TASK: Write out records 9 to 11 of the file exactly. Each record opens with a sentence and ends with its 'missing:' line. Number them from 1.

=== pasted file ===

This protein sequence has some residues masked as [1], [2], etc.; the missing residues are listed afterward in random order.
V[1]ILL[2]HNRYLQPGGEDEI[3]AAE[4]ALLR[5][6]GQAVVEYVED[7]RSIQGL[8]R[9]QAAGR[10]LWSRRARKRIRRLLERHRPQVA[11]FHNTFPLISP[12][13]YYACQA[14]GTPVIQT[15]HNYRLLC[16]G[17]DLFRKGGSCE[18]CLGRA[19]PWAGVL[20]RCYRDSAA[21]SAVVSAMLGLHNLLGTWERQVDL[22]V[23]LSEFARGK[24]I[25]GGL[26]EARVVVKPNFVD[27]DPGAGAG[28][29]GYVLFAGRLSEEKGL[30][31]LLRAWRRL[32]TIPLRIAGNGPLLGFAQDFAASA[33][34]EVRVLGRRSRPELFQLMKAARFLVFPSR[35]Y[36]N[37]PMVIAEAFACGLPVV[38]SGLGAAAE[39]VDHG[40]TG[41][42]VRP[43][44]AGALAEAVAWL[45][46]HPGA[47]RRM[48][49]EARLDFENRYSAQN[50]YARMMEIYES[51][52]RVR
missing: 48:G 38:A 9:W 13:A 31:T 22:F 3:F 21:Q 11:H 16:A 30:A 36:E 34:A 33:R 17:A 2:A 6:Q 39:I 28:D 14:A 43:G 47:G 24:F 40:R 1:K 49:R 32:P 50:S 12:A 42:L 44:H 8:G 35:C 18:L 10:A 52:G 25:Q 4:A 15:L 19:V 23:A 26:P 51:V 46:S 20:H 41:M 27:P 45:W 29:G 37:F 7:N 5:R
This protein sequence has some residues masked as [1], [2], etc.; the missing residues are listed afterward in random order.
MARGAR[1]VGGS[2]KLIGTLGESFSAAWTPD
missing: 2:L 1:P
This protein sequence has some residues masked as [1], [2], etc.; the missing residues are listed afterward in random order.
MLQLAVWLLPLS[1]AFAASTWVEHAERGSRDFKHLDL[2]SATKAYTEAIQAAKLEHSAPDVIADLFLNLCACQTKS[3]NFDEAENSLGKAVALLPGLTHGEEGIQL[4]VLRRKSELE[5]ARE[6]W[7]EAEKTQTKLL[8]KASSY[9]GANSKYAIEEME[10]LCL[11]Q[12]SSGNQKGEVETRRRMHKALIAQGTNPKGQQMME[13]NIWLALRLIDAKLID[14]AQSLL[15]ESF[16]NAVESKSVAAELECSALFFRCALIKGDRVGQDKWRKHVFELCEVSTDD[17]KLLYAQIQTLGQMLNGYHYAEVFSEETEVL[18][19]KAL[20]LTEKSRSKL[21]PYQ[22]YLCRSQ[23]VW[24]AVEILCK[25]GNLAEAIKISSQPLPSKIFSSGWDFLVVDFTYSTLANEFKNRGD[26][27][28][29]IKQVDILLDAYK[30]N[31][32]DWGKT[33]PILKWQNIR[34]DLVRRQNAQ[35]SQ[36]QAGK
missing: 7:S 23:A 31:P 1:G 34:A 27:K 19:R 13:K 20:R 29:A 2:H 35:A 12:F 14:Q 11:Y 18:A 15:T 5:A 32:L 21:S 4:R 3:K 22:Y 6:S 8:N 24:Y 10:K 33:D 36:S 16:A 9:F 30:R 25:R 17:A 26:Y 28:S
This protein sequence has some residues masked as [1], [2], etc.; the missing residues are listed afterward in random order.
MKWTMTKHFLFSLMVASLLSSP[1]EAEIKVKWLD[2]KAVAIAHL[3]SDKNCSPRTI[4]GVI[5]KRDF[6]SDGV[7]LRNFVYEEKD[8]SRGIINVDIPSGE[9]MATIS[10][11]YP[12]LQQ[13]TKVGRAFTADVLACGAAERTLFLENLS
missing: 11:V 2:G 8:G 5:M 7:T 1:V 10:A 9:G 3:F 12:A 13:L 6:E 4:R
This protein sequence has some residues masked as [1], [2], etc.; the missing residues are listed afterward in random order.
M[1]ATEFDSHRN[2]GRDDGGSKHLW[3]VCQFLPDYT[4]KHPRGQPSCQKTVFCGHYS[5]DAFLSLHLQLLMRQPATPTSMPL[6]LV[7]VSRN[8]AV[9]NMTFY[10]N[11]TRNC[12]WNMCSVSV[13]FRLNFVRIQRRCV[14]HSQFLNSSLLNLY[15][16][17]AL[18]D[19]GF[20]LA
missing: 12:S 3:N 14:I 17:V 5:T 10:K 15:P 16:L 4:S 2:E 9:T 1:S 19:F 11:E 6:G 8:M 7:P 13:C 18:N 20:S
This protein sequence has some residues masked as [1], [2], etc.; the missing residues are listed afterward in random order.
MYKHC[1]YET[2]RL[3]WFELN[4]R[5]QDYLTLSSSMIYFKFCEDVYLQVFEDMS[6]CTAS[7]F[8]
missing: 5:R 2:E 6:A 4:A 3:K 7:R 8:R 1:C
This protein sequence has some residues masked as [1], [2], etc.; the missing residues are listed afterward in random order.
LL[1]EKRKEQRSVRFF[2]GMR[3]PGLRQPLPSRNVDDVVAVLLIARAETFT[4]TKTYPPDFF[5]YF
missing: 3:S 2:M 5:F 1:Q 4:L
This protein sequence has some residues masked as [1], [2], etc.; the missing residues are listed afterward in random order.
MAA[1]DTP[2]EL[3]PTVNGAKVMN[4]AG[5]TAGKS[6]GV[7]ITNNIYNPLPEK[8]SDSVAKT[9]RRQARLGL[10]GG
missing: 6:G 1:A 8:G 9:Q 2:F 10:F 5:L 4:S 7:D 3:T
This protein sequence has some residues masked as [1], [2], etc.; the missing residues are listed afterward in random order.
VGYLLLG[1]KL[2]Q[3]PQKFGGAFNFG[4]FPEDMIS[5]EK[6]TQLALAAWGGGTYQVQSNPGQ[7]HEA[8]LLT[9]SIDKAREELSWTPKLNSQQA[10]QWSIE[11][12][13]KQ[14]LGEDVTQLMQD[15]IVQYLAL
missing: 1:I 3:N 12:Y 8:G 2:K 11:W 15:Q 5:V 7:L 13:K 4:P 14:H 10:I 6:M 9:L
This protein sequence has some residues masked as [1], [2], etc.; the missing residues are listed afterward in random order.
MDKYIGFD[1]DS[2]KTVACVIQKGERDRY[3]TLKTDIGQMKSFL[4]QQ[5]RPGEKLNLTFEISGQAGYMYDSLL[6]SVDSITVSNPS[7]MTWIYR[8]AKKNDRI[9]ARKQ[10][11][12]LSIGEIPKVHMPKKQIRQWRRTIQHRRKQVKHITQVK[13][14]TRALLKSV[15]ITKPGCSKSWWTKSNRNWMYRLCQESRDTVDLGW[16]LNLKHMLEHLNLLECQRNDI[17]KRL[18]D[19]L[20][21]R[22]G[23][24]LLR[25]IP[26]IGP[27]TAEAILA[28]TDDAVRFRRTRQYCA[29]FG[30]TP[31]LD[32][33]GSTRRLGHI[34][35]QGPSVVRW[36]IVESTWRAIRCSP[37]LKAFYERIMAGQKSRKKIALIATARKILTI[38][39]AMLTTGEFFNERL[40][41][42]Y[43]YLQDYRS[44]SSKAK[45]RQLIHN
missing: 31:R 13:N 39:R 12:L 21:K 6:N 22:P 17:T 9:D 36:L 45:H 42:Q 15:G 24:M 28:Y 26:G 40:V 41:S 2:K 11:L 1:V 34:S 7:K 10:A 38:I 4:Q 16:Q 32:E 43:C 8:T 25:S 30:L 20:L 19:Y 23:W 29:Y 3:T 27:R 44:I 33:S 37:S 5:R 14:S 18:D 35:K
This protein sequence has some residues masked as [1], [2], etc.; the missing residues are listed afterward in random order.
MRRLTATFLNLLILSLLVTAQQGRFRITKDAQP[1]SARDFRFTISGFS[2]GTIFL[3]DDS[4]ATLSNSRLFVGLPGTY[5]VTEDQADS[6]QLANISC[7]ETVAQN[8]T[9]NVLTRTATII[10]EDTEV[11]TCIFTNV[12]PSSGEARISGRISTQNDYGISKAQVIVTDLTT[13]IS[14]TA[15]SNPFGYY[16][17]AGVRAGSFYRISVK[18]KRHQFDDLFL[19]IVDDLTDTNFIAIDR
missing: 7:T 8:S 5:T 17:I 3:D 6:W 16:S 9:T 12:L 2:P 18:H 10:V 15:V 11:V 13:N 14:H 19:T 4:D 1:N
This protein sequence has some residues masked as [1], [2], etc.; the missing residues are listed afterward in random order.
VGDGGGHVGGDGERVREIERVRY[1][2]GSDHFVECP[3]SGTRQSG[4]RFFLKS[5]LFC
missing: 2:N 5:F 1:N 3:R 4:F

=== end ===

This protein sequence has some residues masked as [1], [2], etc.; the missing residues are listed afterward in random order.
VGYLLLG[1]KL[2]Q[3]PQKFGGAFNFG[4]FPEDMIS[5]EK[6]TQLALAAWGGGTYQVQSNPGQ[7]HEA[8]LLT[9]SIDKAREELSWTPKLNSQQA[10]QWSIE[11][12][13]KQ[14]LGEDVTQLMQD[15]IVQYLAL
missing: 1:I 3:N 12:Y 8:G 2:K 11:W 15:Q 5:V 7:L 13:K 4:P 14:H 10:I 6:M 9:L
This protein sequence has some residues masked as [1], [2], etc.; the missing residues are listed afterward in random order.
MDKYIGFD[1]DS[2]KTVACVIQKGERDRY[3]TLKTDIGQMKSFL[4]QQ[5]RPGEKLNLTFEISGQAGYMYDSLL[6]SVDSITVSNPS[7]MTWIYR[8]AKKNDRI[9]ARKQ[10][11][12]LSIGEIPKVHMPKKQIRQWRRTIQHRRKQVKHITQVK[13][14]TRALLKSV[15]ITKPGCSKSWWTKSNRNWMYRLCQESRDTVDLGW[16]LNLKHMLEHLNLLECQRNDI[17]KRL[18]D[19]L[20][21]R[22]G[23][24]LLR[25]IP[26]IGP[27]TAEAILA[28]TDDAVRFRRTRQYCA[29]FG[30]TP[31]LD[32][33]GSTRRLGHI[34][35]QGPSVVRW[36]IVESTWRAIRCSP[37]LKAFYERIMAGQKSRKKIALIATARKILTI[38][39]AMLTTGEFFNERL[40][41][42]Y[43]YLQDYRS[44]SSKAK[45]RQLIHN
missing: 31:R 13:N 39:R 12:L 21:K 6:N 22:P 17:T 9:D 36:L 45:H 42:Q 15:G 24:M 28:Y 26:G 40:V 41:S 2:K 11:L 1:V 34:S 7:K 10:A 38:I 4:Q 16:Q 32:E 43:C 8:T 25:S 30:L 20:L 19:Y 23:W 29:Y 3:T 27:R 44:I 33:S 37:S 5:R 14:S 18:D 35:K
This protein sequence has some residues masked as [1], [2], etc.; the missing residues are listed afterward in random order.
MRRLTATFLNLLILSLLVTAQQGRFRITKDAQP[1]SARDFRFTISGFS[2]GTIFL[3]DDS[4]ATLSNSRLFVGLPGTY[5]VTEDQADS[6]QLANISC[7]ETVAQN[8]T[9]NVLTRTATII[10]EDTEV[11]TCIFTNV[12]PSSGEARISGRISTQNDYGISKAQVIVTDLTT[13]IS[14]TA[15]SNPFGYY[16][17]AGVRAGSFYRISVK[18]KRHQFDDLFL[19]IVDDLTDTNFIAIDR
missing: 7:T 8:S 5:T 17:I 3:D 6:W 16:S 9:T 12:L 2:P 18:H 10:V 15:V 11:V 13:N 14:H 19:T 4:D 1:N